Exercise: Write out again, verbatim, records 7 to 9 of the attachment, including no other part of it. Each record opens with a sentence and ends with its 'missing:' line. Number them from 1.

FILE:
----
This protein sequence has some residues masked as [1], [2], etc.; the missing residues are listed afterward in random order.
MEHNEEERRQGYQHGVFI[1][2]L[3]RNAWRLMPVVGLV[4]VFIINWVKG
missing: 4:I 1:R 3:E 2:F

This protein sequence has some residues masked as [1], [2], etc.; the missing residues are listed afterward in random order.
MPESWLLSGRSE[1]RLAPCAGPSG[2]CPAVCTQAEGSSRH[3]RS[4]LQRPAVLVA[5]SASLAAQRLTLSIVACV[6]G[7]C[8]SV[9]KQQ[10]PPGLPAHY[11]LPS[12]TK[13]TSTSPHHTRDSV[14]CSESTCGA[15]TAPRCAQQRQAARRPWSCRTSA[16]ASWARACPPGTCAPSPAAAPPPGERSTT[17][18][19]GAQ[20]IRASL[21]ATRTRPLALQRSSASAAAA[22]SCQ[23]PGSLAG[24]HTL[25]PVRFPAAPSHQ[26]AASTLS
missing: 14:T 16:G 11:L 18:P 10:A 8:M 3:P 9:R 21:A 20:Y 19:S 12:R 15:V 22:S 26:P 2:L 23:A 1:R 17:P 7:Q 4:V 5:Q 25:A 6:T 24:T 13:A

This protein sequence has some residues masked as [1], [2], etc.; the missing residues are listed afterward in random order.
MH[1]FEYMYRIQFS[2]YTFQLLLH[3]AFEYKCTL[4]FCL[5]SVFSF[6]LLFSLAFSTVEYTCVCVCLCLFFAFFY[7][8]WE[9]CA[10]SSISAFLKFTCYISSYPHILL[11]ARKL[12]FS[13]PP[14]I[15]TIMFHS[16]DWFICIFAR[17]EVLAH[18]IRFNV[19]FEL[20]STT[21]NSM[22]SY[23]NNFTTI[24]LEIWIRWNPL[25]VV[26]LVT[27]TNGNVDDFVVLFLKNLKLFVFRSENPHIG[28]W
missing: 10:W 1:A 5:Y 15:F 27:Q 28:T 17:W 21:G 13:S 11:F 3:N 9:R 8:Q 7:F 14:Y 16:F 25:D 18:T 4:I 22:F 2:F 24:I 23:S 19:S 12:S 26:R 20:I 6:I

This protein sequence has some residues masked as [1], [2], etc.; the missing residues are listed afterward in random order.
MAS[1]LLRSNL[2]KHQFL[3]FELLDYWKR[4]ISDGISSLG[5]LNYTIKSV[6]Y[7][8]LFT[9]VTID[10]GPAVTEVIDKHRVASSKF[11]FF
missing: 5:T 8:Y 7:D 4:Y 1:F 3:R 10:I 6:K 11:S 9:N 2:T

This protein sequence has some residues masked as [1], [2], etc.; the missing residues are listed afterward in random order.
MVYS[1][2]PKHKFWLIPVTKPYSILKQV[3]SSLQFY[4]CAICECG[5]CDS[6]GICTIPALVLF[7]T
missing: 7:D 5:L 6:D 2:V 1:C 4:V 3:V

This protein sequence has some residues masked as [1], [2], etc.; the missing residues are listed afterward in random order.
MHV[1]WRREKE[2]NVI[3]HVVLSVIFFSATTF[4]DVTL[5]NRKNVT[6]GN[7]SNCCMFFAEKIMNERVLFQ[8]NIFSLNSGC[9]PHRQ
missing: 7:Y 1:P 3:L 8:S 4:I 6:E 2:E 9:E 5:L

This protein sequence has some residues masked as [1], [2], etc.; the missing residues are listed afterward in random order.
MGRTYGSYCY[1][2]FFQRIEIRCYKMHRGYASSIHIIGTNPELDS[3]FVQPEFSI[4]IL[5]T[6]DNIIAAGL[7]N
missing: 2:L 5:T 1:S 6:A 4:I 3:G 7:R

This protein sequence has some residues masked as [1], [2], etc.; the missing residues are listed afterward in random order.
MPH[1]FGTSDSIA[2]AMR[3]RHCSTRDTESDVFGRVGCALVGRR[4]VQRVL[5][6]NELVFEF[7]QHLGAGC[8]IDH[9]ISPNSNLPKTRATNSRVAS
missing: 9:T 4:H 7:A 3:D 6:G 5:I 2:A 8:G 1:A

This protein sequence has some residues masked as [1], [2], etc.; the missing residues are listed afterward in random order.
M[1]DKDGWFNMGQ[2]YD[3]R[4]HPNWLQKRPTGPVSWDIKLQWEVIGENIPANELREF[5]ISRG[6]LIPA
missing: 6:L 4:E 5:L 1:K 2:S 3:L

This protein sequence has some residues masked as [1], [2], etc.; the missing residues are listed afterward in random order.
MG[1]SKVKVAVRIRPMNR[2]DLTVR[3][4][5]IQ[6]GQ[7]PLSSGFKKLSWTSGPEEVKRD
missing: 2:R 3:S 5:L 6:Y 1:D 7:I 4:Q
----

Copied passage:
This protein sequence has some residues masked as [1], [2], etc.; the missing residues are listed afterward in random order.
MGRTYGSYCY[1][2]FFQRIEIRCYKMHRGYASSIHIIGTNPELDS[3]FVQPEFSI[4]IL[5]T[6]DNIIAAGL[7]N
missing: 2:L 5:T 1:S 6:A 4:I 3:G 7:R

This protein sequence has some residues masked as [1], [2], etc.; the missing residues are listed afterward in random order.
MPH[1]FGTSDSIA[2]AMR[3]RHCSTRDTESDVFGRVGCALVGRR[4]VQRVL[5][6]NELVFEF[7]QHLGAGC[8]IDH[9]ISPNSNLPKTRATNSRVAS
missing: 9:T 4:H 7:A 3:D 6:G 5:I 2:A 8:G 1:A

This protein sequence has some residues masked as [1], [2], etc.; the missing residues are listed afterward in random order.
M[1]DKDGWFNMGQ[2]YD[3]R[4]HPNWLQKRPTGPVSWDIKLQWEVIGENIPANELREF[5]ISRG[6]LIPA
missing: 6:L 4:E 5:L 1:K 2:S 3:L